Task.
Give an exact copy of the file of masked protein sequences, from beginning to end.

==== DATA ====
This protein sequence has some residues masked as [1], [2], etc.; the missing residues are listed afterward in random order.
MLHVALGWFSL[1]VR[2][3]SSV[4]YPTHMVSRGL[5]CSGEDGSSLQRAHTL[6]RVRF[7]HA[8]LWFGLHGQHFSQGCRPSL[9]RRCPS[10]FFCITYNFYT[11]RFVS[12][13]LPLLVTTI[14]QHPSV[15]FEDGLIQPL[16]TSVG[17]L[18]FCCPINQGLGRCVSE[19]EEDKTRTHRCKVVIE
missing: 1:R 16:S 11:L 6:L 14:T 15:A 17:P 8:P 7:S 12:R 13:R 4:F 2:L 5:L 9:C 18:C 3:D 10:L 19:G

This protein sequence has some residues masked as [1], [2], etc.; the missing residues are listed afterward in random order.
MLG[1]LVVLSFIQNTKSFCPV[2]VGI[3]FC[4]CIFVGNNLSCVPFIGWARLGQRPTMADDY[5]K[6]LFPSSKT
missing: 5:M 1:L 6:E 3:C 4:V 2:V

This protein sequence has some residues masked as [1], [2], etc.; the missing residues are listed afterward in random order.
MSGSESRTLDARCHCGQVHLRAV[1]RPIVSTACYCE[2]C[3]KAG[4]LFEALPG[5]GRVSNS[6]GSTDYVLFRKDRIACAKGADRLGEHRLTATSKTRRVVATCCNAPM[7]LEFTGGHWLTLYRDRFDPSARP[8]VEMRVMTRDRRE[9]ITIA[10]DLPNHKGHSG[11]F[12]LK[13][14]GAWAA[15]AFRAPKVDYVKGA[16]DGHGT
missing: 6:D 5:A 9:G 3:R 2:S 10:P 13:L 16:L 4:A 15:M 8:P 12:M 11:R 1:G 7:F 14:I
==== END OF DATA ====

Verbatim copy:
This protein sequence has some residues masked as [1], [2], etc.; the missing residues are listed afterward in random order.
MLHVALGWFSL[1]VR[2][3]SSV[4]YPTHMVSRGL[5]CSGEDGSSLQRAHTL[6]RVRF[7]HA[8]LWFGLHGQHFSQGCRPSL[9]RRCPS[10]FFCITYNFYT[11]RFVS[12][13]LPLLVTTI[14]QHPSV[15]FEDGLIQPL[16]TSVG[17]L[18]FCCPINQGLGRCVSE[19]EEDKTRTHRCKVVIE
missing: 1:R 16:S 11:L 6:L 14:T 15:A 17:P 8:P 7:S 12:R 13:R 4:F 2:L 5:L 9:C 18:C 3:D 10:L 19:G

This protein sequence has some residues masked as [1], [2], etc.; the missing residues are listed afterward in random order.
MLG[1]LVVLSFIQNTKSFCPV[2]VGI[3]FC[4]CIFVGNNLSCVPFIGWARLGQRPTMADDY[5]K[6]LFPSSKT
missing: 5:M 1:L 6:E 3:C 4:V 2:V

This protein sequence has some residues masked as [1], [2], etc.; the missing residues are listed afterward in random order.
MSGSESRTLDARCHCGQVHLRAV[1]RPIVSTACYCE[2]C[3]KAG[4]LFEALPG[5]GRVSNS[6]GSTDYVLFRKDRIACAKGADRLGEHRLTATSKTRRVVATCCNAPM[7]LEFTGGHWLTLYRDRFDPSARP[8]VEMRVMTRDRRE[9]ITIA[10]DLPNHKGHSG[11]F[12]LK[13][14]GAWAA[15]AFRAPKVDYVKGA[16]DGHGT
missing: 6:D 5:A 9:G 3:R 2:S 10:P 13:L 16:L 4:A 15:M 8:P 12:M 11:R 1:G 7:F 14:I